And finally, I don’t want to forget hope as an ingredient in all of this—it is very important that people have a sense of hope and know that it is possible to recover and go on to live meaningful lives characterized – as Freud rightly said, by “lieben und arbeiten,” that is, by love and work. That is why the peer survivor movement is such an important beacon in all of this.
Mary Olson, Ph.D. is an internationally recognized family therapist, lecturer and scholar. She is on the faculty of Smith Collage School for Social Work and the University of Massachusetts Medical School. In 2011, she founded a training facility, the Institute for Dialogic Practice, in Haydenville, MA. She was a Senior Fulbright Scholar to Finland at the Department of Psychology, the University of Jyvaskyla in 2001. A member of the American Academy of Family Therapists, she maintains a private practice and also consults, nationally and internationally, to human service organizations, private institutes, and community mental health centers.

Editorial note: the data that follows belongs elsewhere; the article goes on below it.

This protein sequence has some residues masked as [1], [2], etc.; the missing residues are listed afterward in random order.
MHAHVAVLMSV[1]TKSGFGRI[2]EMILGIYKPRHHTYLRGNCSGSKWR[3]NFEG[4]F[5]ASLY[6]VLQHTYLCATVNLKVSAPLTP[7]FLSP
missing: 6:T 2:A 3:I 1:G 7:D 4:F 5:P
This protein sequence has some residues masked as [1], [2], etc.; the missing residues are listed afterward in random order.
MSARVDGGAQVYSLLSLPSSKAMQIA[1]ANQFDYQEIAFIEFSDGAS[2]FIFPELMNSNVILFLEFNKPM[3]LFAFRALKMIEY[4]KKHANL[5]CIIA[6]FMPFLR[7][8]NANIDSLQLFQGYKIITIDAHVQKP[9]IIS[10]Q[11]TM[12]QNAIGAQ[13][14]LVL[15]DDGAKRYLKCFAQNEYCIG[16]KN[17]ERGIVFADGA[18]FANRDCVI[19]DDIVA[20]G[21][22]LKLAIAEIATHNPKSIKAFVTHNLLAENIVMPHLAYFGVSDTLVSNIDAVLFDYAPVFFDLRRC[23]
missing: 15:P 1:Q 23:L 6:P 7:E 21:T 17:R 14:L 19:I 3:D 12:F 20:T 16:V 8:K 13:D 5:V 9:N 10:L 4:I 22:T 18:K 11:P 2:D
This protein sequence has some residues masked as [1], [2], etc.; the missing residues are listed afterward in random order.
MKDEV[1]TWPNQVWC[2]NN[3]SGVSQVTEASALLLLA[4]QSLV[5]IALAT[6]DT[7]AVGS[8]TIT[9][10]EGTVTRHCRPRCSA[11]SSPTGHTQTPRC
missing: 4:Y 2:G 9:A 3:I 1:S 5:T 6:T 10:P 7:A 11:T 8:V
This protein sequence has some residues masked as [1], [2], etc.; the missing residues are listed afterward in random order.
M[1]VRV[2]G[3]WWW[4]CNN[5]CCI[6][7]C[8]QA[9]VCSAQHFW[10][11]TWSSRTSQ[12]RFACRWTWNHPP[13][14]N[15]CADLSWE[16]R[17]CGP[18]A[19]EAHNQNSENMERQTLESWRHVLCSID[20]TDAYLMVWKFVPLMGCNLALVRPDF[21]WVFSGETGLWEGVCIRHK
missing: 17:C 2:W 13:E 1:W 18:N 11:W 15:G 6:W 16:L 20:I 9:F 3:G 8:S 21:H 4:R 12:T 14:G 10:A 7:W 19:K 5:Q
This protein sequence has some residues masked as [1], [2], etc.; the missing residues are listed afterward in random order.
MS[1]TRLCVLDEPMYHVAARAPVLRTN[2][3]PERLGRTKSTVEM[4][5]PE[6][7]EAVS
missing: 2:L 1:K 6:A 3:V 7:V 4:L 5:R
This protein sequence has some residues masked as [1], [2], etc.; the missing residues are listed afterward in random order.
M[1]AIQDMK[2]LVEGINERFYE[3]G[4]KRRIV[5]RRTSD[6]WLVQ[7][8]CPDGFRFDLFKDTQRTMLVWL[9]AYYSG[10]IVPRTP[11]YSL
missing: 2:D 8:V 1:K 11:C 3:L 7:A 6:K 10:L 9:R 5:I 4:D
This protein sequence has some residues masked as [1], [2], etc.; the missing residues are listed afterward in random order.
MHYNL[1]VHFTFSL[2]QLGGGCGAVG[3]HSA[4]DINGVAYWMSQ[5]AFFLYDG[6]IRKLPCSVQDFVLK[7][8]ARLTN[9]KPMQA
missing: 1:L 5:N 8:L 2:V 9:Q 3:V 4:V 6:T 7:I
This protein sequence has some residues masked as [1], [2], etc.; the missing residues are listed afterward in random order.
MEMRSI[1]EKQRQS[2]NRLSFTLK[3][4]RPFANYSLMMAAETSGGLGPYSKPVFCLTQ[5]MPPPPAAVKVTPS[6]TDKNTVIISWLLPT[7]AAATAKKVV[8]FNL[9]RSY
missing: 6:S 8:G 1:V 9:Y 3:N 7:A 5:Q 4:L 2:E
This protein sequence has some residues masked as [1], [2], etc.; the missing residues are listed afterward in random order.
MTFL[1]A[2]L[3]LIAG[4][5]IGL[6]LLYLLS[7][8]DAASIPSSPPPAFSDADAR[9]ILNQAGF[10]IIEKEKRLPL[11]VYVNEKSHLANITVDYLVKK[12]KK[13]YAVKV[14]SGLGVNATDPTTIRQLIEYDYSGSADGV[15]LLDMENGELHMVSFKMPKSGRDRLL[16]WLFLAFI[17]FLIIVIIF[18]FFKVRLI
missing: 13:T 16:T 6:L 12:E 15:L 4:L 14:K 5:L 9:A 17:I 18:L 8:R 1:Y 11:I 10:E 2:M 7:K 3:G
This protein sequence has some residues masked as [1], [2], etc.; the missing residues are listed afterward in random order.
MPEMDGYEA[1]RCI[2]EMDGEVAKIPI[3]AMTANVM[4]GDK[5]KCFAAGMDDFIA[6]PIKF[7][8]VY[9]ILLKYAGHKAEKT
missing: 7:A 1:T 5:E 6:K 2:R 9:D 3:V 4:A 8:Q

(2) Video abstract of latest article: Olson, M. (2015). An auto-ethnographic study of “Open Dialogue:” The illumination of snow. Family Process., 54, 716-729.
(3) Olson, M., Seikkula, J., & Ziedonis, D. (2014) The Key Elements of Dialogic Practice in Open Dialogue: Fidelity Criteria. The University Massachusetts Medical School: Worcester: MA
Eric Maisel, Ph.D., is the author of 40+ books, among them The Future of Mental Health, Rethinking Depression, Mastering Creative Anxiety, Life Purpose Boot Camp and The Van Gogh Blues. Write Dr. Maisel at email@example.com, visit him at http://www.ericmaisel.com, and learn more about the future of mental health movement at http://www.thefutureofmentalhealth.com